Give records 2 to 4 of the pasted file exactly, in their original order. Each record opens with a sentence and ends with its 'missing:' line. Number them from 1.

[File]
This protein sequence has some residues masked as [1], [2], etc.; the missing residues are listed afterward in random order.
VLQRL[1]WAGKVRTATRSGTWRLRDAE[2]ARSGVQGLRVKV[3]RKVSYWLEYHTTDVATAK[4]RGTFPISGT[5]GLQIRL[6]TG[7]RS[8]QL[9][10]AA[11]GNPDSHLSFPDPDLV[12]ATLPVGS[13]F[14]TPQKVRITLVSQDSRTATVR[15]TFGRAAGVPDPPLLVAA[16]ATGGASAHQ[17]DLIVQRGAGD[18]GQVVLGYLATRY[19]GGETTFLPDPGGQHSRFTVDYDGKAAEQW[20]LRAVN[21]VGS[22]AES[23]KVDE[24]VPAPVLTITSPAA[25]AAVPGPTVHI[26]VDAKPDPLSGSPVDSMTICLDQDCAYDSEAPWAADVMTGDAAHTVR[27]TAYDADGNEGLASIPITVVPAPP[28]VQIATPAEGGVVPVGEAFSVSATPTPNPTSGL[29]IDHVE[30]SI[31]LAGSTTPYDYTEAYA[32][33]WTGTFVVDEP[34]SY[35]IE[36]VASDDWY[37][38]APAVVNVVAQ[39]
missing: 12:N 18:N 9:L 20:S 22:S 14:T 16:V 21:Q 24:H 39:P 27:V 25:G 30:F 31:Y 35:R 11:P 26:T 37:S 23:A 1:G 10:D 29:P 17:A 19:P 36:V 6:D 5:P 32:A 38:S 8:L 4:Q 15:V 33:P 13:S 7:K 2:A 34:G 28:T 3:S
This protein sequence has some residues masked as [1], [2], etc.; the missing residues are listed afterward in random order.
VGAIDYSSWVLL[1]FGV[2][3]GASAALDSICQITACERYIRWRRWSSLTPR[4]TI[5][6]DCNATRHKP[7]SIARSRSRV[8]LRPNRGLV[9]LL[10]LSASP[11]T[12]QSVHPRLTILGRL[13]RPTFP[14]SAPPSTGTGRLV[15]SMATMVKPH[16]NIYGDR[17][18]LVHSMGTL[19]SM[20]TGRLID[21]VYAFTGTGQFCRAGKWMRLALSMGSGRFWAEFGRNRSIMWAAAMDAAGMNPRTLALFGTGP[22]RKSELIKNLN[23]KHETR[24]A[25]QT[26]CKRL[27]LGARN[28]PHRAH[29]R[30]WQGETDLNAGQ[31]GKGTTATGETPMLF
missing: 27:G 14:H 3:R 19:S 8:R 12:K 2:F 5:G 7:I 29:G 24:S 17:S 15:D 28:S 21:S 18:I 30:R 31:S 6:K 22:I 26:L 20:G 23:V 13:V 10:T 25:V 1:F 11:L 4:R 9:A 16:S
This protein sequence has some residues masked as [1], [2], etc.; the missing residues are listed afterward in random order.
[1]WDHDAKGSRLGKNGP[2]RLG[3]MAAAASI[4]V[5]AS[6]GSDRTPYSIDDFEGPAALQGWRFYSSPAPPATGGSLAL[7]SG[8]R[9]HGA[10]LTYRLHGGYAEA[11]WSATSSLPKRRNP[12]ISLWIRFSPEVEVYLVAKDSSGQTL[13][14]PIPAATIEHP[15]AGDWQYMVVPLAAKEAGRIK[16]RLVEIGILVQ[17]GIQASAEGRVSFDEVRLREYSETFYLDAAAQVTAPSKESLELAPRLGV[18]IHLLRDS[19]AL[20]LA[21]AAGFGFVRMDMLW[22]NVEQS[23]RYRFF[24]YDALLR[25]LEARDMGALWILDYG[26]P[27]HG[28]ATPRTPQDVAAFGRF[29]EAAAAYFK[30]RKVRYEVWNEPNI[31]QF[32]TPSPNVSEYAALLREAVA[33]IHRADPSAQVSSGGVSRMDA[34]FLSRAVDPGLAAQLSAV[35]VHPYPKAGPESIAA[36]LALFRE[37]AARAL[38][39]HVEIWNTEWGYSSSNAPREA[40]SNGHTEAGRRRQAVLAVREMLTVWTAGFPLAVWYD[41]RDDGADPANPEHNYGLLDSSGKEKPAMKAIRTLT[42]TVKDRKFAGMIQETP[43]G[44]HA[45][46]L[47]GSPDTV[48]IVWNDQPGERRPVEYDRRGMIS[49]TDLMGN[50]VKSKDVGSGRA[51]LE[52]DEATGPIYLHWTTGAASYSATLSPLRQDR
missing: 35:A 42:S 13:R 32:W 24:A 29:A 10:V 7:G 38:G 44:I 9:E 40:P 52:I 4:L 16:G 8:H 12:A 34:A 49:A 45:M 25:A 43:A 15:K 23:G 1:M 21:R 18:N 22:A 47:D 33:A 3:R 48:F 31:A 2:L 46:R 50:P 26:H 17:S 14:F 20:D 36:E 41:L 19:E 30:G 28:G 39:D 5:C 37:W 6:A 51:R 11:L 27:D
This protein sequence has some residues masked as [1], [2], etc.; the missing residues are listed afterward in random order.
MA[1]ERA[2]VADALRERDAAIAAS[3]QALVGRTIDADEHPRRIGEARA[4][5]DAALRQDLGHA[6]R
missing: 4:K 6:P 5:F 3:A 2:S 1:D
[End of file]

This protein sequence has some residues masked as [1], [2], etc.; the missing residues are listed afterward in random order.
VGAIDYSSWVLL[1]FGV[2][3]GASAALDSICQITACERYIRWRRWSSLTPR[4]TI[5][6]DCNATRHKP[7]SIARSRSRV[8]LRPNRGLV[9]LL[10]LSASP[11]T[12]QSVHPRLTILGRL[13]RPTFP[14]SAPPSTGTGRLV[15]SMATMVKPH[16]NIYGDR[17][18]LVHSMGTL[19]SM[20]TGRLID[21]VYAFTGTGQFCRAGKWMRLALSMGSGRFWAEFGRNRSIMWAAAMDAAGMNPRTLALFGTGP[22]RKSELIKNLN[23]KHETR[24]A[25]QT[26]CKRL[27]LGARN[28]PHRAH[29]R[30]WQGETDLNAGQ[31]GKGTTATGETPMLF
missing: 27:G 14:H 3:R 19:S 8:R 12:K 2:F 5:G 7:I 29:G 24:S 17:S 15:D 28:S 21:S 18:I 30:R 31:S 6:K 22:I 26:L 20:G 23:V 13:V 10:T 25:V 1:F 11:L 4:R 9:A 16:S
This protein sequence has some residues masked as [1], [2], etc.; the missing residues are listed afterward in random order.
[1]WDHDAKGSRLGKNGP[2]RLG[3]MAAAASI[4]V[5]AS[6]GSDRTPYSIDDFEGPAALQGWRFYSSPAPPATGGSLAL[7]SG[8]R[9]HGA[10]LTYRLHGGYAEA[11]WSATSSLPKRRNP[12]ISLWIRFSPEVEVYLVAKDSSGQTL[13][14]PIPAATIEHP[15]AGDWQYMVVPLAAKEAGRIK[16]RLVEIGILVQ[17]GIQASAEGRVSFDEVRLREYSETFYLDAAAQVTAPSKESLELAPRLGV[18]IHLLRDS[19]AL[20]LA[21]AAGFGFVRMDMLW[22]NVEQS[23]RYRFF[24]YDALLR[25]LEARDMGALWILDYG[26]P[27]HG[28]ATPRTPQDVAAFGRF[29]EAAAAYFK[30]RKVRYEVWNEPNI[31]QF[32]TPSPNVSEYAALLREAVA[33]IHRADPSAQVSSGGVSRMDA[34]FLSRAVDPGLAAQLSAV[35]VHPYPKAGPESIAA[36]LALFRE[37]AARAL[38][39]HVEIWNTEWGYSSSNAPREA[40]SNGHTEAGRRRQAVLAVREMLTVWTAGFPLAVWYD[41]RDDGADPANPEHNYGLLDSSGKEKPAMKAIRTLT[42]TVKDRKFAGMIQETP[43]G[44]HA[45][46]L[47]GSPDTV[48]IVWNDQPGERRPVEYDRRGMIS[49]TDLMGN[50]VKSKDVGSGRA[51]LE[52]DEATGPIYLHWTTGAASYSATLSPLRQDR
missing: 35:A 42:S 13:R 32:W 24:A 29:A 10:V 7:G 38:G 44:I 9:E 40:P 52:I 4:L 16:G 8:H 12:A 34:A 49:A 45:M 25:A 43:A 15:K 23:G 1:M 21:R 18:N 22:A 47:D 33:A 3:R 48:F 31:A 2:L 46:R 50:P 26:H 17:S 14:F 20:D 36:E 41:L 19:E 30:G 28:G 39:D 5:C 37:W 6:A 51:R 11:L 27:D
This protein sequence has some residues masked as [1], [2], etc.; the missing residues are listed afterward in random order.
MA[1]ERA[2]VADALRERDAAIAAS[3]QALVGRTIDADEHPRRIGEARA[4][5]DAALRQDLGHA[6]R
missing: 4:K 6:P 5:F 3:A 2:S 1:D